10. Protection Against Abuse and Research Involving Vulnerable Populations

  1. Felicity Callard1,
  2. Norman Sartorius2,
  3. Julio Arboleda-Flórez3,
  4. Peter Bartlett4,
  5. Hanfried Helmchen5,
  6. Heather Stuart3,
  7. Jose Taborda6 and
  8. Graham Thornicroft1

Published Online: 17 APR 2012

DOI: 10.1002/9781119945352.ch10

Mental Illness, Discrimination and the Law: Fighting for Social Justice

Mental Illness, Discrimination and the Law: Fighting for Social Justice

How to Cite

Callard, F., Sartorius, N., Arboleda-Flórez, J., Bartlett, P., Helmchen, H., Stuart, H., Taborda, J. and Thornicroft, G. (2012) Protection Against Abuse and Research Involving Vulnerable Populations, in Mental Illness, Discrimination and the Law: Fighting for Social Justice, John Wiley & Sons, Ltd, Chichester, UK. doi: 10.1002/9781119945352.ch10

Author Information

  1. 1

    Health Service and Population Research Department, Institute of Psychiatry, King's College London, UK

  2. 2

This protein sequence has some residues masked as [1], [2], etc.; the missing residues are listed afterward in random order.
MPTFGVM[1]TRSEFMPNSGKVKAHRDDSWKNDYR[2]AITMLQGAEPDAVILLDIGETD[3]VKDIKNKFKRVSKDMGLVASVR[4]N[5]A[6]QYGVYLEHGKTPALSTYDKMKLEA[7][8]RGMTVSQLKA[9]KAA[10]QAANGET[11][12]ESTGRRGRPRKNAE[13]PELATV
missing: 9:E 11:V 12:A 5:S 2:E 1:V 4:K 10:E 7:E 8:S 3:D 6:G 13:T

Association for the Improvement of Mental Health Programmes, Geneva, Switzerland

  3. 3

    Queen's University, Kingston, Ontario, Canada

  4. 4

    School of Law and Institute of Mental Health, University of Nottingham, UK

  5. 5

    Charité – University Medicine Berlin, Germany

  6. 6

    Federal University of Health Sciences of Porto Alegre, Porto Alegre, Brazil

Publication History

  1. Published Online: 17 APR 2012
  2. Published Print: 13 APR 2012

ISBN Information

Print ISBN: 9781119953548

Online ISBN: 9781119945352

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Keywords:

  • human dignity;
  • ethical obligations;
  • ethics of human research;
  • medical research;
  • Nuremberg Code;
  • protection against abuse;
  • research ethics;
  • vulnerable research participants

Summary

We consider the historical basis and the current ethical framework for the conduct of medical research. The roots of the present system of medical ethics committees/institutional review boards can be traced to the Nuremberg Code, which set out the lessons learned from the Nuremberg Trials related to Nazi atrocities in World War 2. The 10 elements of this Code have had a profound and enduring effect on all subsequent ethical regulations, including, for example, the Declaration of Helsinki. We go on to discuss the concepts of capacity, competence and vulnerability, and their various applications in illustrative country examples. A series of relevant legal responses and remedies are summarised.